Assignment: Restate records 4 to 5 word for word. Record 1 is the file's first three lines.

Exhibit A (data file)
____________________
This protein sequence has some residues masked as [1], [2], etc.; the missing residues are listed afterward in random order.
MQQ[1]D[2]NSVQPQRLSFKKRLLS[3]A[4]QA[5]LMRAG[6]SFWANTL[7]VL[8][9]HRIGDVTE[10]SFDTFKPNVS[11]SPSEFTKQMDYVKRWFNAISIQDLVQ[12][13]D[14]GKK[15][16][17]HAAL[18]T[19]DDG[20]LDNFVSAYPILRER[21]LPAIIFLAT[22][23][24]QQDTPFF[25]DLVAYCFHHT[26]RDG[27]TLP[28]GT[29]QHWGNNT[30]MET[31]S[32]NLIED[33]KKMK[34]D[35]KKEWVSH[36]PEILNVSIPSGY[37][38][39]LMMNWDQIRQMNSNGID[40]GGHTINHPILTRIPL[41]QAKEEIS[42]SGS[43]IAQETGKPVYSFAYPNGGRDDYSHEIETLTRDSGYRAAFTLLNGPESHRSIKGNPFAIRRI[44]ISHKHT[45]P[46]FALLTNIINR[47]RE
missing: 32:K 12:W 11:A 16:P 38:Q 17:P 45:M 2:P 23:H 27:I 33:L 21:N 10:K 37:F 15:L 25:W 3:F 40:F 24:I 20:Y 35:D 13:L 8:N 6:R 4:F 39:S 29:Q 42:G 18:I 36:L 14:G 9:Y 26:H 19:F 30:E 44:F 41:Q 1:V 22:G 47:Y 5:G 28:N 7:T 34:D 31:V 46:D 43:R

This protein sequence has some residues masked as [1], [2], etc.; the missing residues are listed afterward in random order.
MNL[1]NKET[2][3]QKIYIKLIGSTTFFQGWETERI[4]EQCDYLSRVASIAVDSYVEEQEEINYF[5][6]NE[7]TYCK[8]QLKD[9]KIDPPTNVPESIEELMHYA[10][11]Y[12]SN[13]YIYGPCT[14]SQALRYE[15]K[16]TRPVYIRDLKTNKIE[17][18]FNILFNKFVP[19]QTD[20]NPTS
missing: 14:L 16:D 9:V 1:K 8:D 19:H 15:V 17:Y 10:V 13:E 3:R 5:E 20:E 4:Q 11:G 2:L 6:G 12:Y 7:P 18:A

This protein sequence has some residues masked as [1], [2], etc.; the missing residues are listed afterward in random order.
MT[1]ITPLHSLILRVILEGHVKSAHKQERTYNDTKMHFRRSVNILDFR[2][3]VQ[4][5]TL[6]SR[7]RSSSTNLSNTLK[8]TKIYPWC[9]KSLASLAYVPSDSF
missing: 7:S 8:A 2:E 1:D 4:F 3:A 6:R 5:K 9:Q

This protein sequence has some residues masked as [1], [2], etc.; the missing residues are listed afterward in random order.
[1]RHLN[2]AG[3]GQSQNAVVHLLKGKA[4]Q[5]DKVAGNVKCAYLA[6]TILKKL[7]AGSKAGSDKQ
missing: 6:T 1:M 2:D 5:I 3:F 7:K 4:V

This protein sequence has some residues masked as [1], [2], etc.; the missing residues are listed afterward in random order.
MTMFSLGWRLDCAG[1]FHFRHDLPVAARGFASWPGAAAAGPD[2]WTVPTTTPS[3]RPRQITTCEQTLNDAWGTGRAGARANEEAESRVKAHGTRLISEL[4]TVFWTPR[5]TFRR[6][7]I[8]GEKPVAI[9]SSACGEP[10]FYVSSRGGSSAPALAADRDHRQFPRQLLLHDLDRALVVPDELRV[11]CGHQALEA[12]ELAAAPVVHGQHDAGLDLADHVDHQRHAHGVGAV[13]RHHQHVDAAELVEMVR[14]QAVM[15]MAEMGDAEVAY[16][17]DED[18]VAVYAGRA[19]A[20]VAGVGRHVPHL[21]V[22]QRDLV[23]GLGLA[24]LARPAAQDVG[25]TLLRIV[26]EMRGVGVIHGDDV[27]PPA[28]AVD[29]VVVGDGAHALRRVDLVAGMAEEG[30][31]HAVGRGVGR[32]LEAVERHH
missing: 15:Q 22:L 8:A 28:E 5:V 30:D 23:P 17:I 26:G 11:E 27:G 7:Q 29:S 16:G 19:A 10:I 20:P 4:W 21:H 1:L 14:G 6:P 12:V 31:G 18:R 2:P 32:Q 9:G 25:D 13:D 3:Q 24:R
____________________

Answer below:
This protein sequence has some residues masked as [1], [2], etc.; the missing residues are listed afterward in random order.
[1]RHLN[2]AG[3]GQSQNAVVHLLKGKA[4]Q[5]DKVAGNVKCAYLA[6]TILKKL[7]AGSKAGSDKQ
missing: 6:T 1:M 2:D 5:I 3:F 7:K 4:V

This protein sequence has some residues masked as [1], [2], etc.; the missing residues are listed afterward in random order.
MTMFSLGWRLDCAG[1]FHFRHDLPVAARGFASWPGAAAAGPD[2]WTVPTTTPS[3]RPRQITTCEQTLNDAWGTGRAGARANEEAESRVKAHGTRLISEL[4]TVFWTPR[5]TFRR[6][7]I[8]GEKPVAI[9]SSACGEP[10]FYVSSRGGSSAPALAADRDHRQFPRQLLLHDLDRALVVPDELRV[11]CGHQALEA[12]ELAAAPVVHGQHDAGLDLADHVDHQRHAHGVGAV[13]RHHQHVDAAELVEMVR[14]QAVM[15]MAEMGDAEVAY[16][17]DED[18]VAVYAGRA[19]A[20]VAGVGRHVPHL[21]V[22]QRDLV[23]GLGLA[24]LARPAAQDVG[25]TLLRIV[26]EMRGVGVIHGDDV[27]PPA[28]AVD[29]VVVGDGAHALRRVDLVAGMAEEG[30][31]HAVGRGVGR[32]LEAVERHH
missing: 15:Q 22:L 8:A 28:E 5:V 30:D 23:P 17:I 26:G 11:E 27:G 7:Q 29:S 16:G 19:A 10:I 20:P 4:W 21:H 1:L 14:G 6:P 12:V 31:G 18:R 2:P 32:Q 9:G 25:D 13:D 3:Q 24:R